Walter Brueggemann writes:

“The Bible is largely a reflection on how God’s Spirit makes things new.”1

On Sunday mornings when the wind chill affects my motivation to move more than the temperature, that’s what keeps me going. That is what keeps me showing up to church services where standing in a packed room makes me feel lonelier than anything else.

I believe in a God to does new things and makes things new.

“For I am about to do something new. See, I have already begun! Do you not see it? I will make a pathway through the wilderness. I will create rivers in the dry wasteland.”  –Isaiah 43:19

I believe in a God who breathes life into the dying places and who brings dry bones back to life.

“I’ll breathe my life into you and you’ll live. Then I’ll lead you straight back to your land and you’ll realize that I am God. I’ve said it and I’ll do it.” – Ezekiel 37:14, The Message

And on days when I am tired and feel like quitting, that is what keeps me going.

This has been an interesting season in my life. I’ve been asking questions, even having doubts. Things that once fit together so easily don’t seem to fit at all. Things that were once so defined, so black and white, are now sloppy and gray.

Perhaps for some people, there is something poetic about the desert seasons and the silent seasons, but when you’re right in the middle, poetry is the last thing you want to think about. You have only been in the desert for seven days, having thirty-three more seems like forever.

And I mean—that’s how unpoetic you feel: you can’t even think of a better simile than “it feels like forever.”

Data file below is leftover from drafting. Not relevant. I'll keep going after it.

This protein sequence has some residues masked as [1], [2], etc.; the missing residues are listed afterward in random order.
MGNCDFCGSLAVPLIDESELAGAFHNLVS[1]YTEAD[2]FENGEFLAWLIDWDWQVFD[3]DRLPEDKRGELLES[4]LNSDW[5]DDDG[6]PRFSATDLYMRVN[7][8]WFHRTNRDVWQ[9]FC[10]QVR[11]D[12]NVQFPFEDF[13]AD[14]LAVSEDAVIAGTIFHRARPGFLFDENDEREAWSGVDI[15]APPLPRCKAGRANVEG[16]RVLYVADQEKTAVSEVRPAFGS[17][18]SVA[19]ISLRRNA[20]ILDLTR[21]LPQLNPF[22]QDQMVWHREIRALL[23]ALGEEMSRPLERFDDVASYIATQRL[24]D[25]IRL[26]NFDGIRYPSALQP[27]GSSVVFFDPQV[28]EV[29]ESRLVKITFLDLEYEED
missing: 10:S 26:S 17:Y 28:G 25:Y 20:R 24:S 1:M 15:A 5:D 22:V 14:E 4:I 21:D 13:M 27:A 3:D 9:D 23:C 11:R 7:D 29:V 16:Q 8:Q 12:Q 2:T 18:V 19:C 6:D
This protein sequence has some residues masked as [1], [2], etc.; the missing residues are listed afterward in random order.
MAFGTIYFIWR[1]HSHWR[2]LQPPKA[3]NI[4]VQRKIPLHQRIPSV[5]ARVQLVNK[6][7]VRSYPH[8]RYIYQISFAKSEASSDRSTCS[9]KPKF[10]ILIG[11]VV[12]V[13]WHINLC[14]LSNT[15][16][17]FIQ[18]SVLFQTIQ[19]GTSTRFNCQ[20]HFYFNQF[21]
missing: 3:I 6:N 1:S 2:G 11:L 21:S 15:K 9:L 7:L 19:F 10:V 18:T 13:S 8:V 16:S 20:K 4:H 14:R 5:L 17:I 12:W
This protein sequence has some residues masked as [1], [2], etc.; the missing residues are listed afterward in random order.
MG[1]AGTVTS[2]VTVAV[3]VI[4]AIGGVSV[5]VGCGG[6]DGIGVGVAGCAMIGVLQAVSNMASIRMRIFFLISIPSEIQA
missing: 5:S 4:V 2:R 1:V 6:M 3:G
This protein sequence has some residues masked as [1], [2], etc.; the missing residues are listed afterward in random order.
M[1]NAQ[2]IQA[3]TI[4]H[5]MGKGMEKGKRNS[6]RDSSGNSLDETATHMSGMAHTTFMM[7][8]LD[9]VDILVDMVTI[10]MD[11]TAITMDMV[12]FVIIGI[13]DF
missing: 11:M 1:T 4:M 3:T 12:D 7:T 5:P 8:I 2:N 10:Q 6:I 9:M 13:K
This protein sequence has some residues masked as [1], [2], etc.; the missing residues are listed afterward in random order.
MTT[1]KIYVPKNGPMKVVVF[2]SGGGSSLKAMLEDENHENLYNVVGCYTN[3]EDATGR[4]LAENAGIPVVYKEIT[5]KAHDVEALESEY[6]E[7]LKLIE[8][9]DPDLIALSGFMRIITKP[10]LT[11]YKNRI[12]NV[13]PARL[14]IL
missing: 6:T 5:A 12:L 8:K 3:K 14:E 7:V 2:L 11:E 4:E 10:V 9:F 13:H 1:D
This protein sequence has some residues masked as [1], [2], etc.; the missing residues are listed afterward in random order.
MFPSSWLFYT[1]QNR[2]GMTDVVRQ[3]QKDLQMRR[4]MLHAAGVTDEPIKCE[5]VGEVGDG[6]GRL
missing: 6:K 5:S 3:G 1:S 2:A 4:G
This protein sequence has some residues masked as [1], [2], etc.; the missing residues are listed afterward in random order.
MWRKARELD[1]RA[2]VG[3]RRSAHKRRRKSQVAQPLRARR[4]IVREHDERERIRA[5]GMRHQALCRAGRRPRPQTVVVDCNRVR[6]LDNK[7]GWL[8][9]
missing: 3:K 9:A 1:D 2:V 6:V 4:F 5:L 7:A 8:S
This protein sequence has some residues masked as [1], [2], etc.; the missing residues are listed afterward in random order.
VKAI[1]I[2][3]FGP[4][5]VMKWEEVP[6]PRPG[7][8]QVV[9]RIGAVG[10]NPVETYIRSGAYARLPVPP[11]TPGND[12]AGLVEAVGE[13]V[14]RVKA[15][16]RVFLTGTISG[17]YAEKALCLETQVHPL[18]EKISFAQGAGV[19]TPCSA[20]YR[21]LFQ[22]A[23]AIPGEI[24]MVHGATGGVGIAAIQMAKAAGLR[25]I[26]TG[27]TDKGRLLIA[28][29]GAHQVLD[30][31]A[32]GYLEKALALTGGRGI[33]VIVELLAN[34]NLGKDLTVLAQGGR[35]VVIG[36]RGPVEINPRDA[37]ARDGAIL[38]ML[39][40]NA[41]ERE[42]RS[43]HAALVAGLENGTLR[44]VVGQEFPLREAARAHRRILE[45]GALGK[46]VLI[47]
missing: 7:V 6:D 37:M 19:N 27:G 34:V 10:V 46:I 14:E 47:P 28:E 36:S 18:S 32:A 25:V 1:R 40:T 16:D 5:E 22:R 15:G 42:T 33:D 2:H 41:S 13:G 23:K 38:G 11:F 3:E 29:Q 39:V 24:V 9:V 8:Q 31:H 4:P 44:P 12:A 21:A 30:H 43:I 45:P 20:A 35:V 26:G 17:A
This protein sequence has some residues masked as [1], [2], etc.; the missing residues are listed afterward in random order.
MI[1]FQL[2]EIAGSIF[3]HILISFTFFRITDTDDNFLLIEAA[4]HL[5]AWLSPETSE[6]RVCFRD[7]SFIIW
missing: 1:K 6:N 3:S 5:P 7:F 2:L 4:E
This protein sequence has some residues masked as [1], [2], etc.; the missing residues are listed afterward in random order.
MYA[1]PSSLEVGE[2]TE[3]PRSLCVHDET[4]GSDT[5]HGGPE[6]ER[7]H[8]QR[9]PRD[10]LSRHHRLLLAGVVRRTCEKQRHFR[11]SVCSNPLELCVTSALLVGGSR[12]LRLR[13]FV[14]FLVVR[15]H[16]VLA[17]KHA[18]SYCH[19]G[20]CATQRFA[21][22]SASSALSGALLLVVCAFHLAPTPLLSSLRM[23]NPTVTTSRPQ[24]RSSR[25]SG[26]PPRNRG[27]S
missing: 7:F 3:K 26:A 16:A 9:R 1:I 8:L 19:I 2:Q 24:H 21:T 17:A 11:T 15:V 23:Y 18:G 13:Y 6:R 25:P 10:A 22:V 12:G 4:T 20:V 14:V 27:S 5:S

What’s worse is you don’t even care. You have to-do lists, but you shrug things off because it doesn’t even feel like anything matters.

Then, one day, you wake up. The sun still rose like yesterday, and you still have to accomplish the same things. In fact, nothing at all is different. Not even a little bit. It’s a different day on the calendar, but that’s really the only change. Nothing has changed.

But maybe you’ve changed.

Just a little.

So you pull yourself out of bed. You keep showing up, and keep doing what you’ve trained yourself to do. Muscle memory takes you to the kitchen, to make coffee, to shower, to brush your teeth. It’s the same as yesterday, but today you pull yourself together a little better.

Yesterday it was fake, but today it feels just a little more real.

Because you know God makes things new. He has the power to breathe life into you.

So that becomes your prayer.

Over and over, you repeat it.

God, make me new. Breathe life into these dry bones.

God, make me new. Breathe life into these dry bones.

God, make me new. Breathe life into these dry bones.

The words leave your tongue, you hold your breath for a second, thinking instantly you’ll feel different. But you don’t. You open your eyes: nothing has changed.

But you keep praying it long enough, you keep showing up, keep being faithful, and you’ll change. You fake it until you make it. Or, you pray it until it becomes your heartbeat.

Slowly—every slowly—you are being made new.

1A New World Birthed. (Dec. 19, 2004). 


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